Earlier, I passed along the news Kobe Bryant will sit out the final two games of the regular season, the official reason being an "avulsion fracture of the right index finger." Unofficially, he could use said finger to point to all the other body parts bothering him throughout the year. Bryant has fought ankle, knee, groin, elbow, and back trouble, plus flu (stomach/normal) and other maladies we probably don't know about. He just sat out two games thanks to the knee, and is (over an admittedly small sample size) shooting 30 percent in three April games.Noah Graham/NBAE via Getty Images
No, over there. That's where I'll be sitting in street clothes for the final two games of the regular season.
One need not believe in unicorns and jackelopes to also believe Bryant could use a few more days of R-and-R.
Particularly since the games remaining aren't steeped in meaning. First, the Lakers should be able to beat Sacramento (Tuesday) and the Clippers (Wednesday) without Kobe. We're talking about opponents with one and two wins respectively over their last 10 games. Moreover, the Lakers have fallen behind Orlando for the second seed overall in the playoffs, and even with those two winnable games appear unlikely to catch the Magic. Orlando also has two games remaining, tonight in Indiana, then Wednesday hosting Philly.
Indy is hot (winning eight of 10), but I'll still toss my lot in with Orlando in both tilts. If form holds, the Lakers have nothing to play for relative to the standings.
Finally, any lingering hopes the Lakers had to gain some continuity and momentum heading into the postseason died heading into the weekend when Kobe made the (wise) decision to sit against Denver and Minnesota. Rhythm will have to be built on the fly over the course of this week and into the postseason. At this point, health becomes paramount, with Kobe's health being paramountiest.
The only surprising aspect of the news- media and fans have wondered if Bryant would sit out games for the last week or so- is that Kobe said after Sunday's loss to Portland he'd play this week. As the evening went on, he apparently changed his mind. "He obviously must have thought about it after the ballgame, because I got a text last night (at about) eight o'clock that said he probably shouldn't play the last two games, the way he felt," Phil Jackson said. "Obviously there are some extenuating circumstances there physically he thinks he can help out, and I gave him the liberty to make that choice."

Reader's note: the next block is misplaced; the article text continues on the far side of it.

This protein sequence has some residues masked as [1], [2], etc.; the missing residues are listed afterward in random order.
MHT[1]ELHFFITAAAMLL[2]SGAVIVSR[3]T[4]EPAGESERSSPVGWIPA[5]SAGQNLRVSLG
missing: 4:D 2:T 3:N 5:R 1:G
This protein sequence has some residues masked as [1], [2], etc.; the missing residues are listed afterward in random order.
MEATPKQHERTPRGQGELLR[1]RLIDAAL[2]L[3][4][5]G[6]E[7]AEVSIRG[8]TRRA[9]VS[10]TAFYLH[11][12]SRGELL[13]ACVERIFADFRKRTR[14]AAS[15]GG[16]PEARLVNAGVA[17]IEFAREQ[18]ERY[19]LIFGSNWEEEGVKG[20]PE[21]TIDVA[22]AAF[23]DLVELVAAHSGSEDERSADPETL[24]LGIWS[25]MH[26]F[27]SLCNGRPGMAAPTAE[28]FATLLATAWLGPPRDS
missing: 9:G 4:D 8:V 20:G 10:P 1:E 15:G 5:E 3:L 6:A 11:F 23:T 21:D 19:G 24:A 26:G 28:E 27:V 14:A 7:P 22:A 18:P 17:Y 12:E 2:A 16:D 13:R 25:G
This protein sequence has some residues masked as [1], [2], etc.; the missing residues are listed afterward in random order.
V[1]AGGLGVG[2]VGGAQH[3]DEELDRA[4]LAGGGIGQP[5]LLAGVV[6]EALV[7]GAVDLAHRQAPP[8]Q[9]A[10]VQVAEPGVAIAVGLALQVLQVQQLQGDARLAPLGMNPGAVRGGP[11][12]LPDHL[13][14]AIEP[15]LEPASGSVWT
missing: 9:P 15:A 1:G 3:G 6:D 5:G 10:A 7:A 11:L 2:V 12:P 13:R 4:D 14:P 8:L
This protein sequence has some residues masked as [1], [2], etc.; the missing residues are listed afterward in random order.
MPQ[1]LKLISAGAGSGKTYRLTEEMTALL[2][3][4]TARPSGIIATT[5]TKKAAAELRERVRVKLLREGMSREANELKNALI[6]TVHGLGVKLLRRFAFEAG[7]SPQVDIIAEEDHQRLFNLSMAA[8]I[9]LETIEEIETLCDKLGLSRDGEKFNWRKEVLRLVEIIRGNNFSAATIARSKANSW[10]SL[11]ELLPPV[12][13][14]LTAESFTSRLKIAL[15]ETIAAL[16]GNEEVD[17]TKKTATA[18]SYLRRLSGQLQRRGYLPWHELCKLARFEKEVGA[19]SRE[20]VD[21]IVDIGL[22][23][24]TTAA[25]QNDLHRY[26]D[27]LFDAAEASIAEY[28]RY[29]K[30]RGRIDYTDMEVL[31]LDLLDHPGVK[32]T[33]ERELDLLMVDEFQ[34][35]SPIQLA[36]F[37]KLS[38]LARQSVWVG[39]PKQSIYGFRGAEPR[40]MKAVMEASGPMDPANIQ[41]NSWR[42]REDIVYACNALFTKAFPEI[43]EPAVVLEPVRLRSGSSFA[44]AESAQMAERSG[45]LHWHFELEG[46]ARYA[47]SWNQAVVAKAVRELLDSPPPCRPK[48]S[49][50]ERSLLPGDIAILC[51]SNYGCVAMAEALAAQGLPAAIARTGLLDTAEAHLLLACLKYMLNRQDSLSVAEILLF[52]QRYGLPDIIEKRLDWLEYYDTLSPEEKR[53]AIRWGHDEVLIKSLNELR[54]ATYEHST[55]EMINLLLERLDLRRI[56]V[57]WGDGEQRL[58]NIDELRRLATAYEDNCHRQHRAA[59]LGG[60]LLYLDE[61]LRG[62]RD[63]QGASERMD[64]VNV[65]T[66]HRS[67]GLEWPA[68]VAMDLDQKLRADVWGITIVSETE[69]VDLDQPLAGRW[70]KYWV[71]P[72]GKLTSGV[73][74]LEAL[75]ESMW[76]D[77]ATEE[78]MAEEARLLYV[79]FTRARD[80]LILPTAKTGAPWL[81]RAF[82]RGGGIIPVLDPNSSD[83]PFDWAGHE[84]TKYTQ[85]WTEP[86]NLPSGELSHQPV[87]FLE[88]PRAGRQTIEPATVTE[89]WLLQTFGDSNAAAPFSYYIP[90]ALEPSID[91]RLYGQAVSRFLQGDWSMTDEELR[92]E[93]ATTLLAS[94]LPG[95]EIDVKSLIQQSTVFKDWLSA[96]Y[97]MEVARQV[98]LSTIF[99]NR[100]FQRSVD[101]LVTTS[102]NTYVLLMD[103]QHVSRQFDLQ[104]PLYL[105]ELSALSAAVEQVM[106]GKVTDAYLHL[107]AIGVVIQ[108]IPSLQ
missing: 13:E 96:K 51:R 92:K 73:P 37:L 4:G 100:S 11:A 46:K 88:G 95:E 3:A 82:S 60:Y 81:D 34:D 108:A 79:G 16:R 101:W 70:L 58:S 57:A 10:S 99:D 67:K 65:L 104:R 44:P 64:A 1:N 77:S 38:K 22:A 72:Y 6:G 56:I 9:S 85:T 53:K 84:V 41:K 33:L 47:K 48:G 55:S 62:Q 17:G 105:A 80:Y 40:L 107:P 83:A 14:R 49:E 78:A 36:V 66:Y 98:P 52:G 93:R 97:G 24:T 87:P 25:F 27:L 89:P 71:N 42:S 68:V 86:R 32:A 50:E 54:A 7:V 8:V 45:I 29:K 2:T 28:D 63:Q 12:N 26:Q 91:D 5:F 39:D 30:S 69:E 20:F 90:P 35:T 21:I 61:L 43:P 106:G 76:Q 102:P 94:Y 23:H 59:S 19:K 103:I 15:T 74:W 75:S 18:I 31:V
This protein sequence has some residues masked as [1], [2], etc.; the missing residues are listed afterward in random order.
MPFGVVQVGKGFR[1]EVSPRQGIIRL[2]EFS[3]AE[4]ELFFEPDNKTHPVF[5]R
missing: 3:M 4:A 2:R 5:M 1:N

Asked if he was concerned Kobe might have trouble finding a rhythm after a week on the sidelines, Jackson, who agreed Bryant seems a little worn down, split a few hairs but didn't seem overly bothered. "Certainly I'm concerned about it, I'm not worried about it that much. I think he'll find a way. We'll have harder practices. We'll have practice time. Obviously there should be two or three days before our (final) game and the start of the playoffs," he said. "I think he'll find a rhythm. I think a lot of it is Kobe's choices of shots. He's taken some tougher-than-natural or normal type shooting chances, and I think that's contributed to his poor shooting."
I asked Jackson if he thought there was a way they could protect Kobe physically when he returns, perhaps running him off the ball more, for example. "I think basically some to get back out to the guard position, my own personal feeling is, rather than sitting down at the forward spot a lot of times," he said. "I think actually getting in the guard position and facing the basket more than back to the basket, which has been kind of his angle here for the last few weeks."
Meanwhile, Kobe's teammates seemed unconcerned about his ability to round into form before the playoffs. "No, you know how good Kobe is," Lamar Odom smiled. "He won't have a problem. I don't care if he missed 50 games."